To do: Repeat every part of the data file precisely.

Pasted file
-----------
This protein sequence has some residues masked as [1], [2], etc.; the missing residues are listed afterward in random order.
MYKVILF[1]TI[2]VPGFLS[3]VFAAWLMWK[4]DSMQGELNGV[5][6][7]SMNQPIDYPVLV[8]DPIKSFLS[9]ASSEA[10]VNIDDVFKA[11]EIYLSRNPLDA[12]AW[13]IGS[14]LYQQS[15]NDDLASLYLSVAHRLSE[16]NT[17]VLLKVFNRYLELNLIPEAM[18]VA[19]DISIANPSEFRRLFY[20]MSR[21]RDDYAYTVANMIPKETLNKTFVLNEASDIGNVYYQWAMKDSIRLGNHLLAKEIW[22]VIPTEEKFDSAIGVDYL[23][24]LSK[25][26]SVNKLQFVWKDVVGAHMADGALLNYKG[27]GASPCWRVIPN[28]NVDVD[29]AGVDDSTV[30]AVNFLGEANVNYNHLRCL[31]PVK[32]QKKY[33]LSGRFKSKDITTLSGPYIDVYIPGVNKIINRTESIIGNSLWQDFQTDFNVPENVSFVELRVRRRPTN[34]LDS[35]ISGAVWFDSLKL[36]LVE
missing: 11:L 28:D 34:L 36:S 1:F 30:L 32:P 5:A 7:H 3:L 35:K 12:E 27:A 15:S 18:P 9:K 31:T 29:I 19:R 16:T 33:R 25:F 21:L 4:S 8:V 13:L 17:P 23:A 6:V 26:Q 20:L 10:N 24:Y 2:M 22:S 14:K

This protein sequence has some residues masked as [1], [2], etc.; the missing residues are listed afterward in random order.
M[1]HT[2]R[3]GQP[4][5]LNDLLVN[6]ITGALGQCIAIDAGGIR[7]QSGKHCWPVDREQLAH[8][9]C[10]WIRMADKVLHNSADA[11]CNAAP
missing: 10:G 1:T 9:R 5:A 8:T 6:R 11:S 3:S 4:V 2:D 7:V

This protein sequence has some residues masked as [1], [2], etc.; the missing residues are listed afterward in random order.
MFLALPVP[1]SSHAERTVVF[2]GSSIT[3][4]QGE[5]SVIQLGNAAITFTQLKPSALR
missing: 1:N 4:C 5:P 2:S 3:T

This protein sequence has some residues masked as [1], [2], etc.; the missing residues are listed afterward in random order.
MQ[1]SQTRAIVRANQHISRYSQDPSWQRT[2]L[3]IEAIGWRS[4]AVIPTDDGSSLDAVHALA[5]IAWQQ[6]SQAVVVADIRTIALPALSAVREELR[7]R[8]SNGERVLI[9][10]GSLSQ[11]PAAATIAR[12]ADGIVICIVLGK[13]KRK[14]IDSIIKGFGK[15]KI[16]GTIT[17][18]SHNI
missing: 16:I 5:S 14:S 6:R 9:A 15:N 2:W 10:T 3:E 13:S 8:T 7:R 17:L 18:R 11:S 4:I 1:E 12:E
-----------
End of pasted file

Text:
This protein sequence has some residues masked as [1], [2], etc.; the missing residues are listed afterward in random order.
MYKVILF[1]TI[2]VPGFLS[3]VFAAWLMWK[4]DSMQGELNGV[5][6][7]SMNQPIDYPVLV[8]DPIKSFLS[9]ASSEA[10]VNIDDVFKA[11]EIYLSRNPLDA[12]AW[13]IGS[14]LYQQS[15]NDDLASLYLSVAHRLSE[16]NT[17]VLLKVFNRYLELNLIPEAM[18]VA[19]DISIANPSEFRRLFY[20]MSR[21]RDDYAYTVANMIPKETLNKTFVLNEASDIGNVYYQWAMKDSIRLGNHLLAKEIW[22]VIPTEEKFDSAIGVDYL[23][24]LSK[25][26]SVNKLQFVWKDVVGAHMADGALLNYKG[27]GASPCWRVIPN[28]NVDVD[29]AGVDDSTV[30]AVNFLGEANVNYNHLRCL[31]PVK[32]QKKY[33]LSGRFKSKDITTLSGPYIDVYIPGVNKIINRTESIIGNSLWQDFQTDFNVPENVSFVELRVRRRPTN[34]LDS[35]ISGAVWFDSLKL[36]LVE
missing: 11:L 28:D 34:L 36:S 1:F 30:L 32:P 5:A 7:H 3:L 35:K 12:E 27:A 15:S 18:P 9:K 31:T 29:I 19:R 16:T 33:R 25:F 21:L 4:S 8:V 13:L 17:P 23:A 6:V 26:Q 20:L 10:N 24:Y 2:M 22:S 14:K

This protein sequence has some residues masked as [1], [2], etc.; the missing residues are listed afterward in random order.
M[1]HT[2]R[3]GQP[4][5]LNDLLVN[6]ITGALGQCIAIDAGGIR[7]QSGKHCWPVDREQLAH[8][9]C[10]WIRMADKVLHNSADA[11]CNAAP
missing: 10:G 1:T 9:R 5:A 8:T 6:R 11:S 3:S 4:V 2:D 7:V

This protein sequence has some residues masked as [1], [2], etc.; the missing residues are listed afterward in random order.
MFLALPVP[1]SSHAERTVVF[2]GSSIT[3][4]QGE[5]SVIQLGNAAITFTQLKPSALR
missing: 1:N 4:C 5:P 2:S 3:T

This protein sequence has some residues masked as [1], [2], etc.; the missing residues are listed afterward in random order.
MQ[1]SQTRAIVRANQHISRYSQDPSWQRT[2]L[3]IEAIGWRS[4]AVIPTDDGSSLDAVHALA[5]IAWQQ[6]SQAVVVADIRTIALPALSAVREELR[7]R[8]SNGERVLI[9][10]GSLSQ[11]PAAATIAR[12]ADGIVICIVLGK[13]KRK[14]IDSIIKGFGK[15]KI[16]GTIT[17][18]SHNI
missing: 16:I 5:S 14:S 6:R 9:A 15:N 2:W 10:T 3:E 13:S 8:T 7:R 17:L 18:R 11:S 4:I 1:E 12:E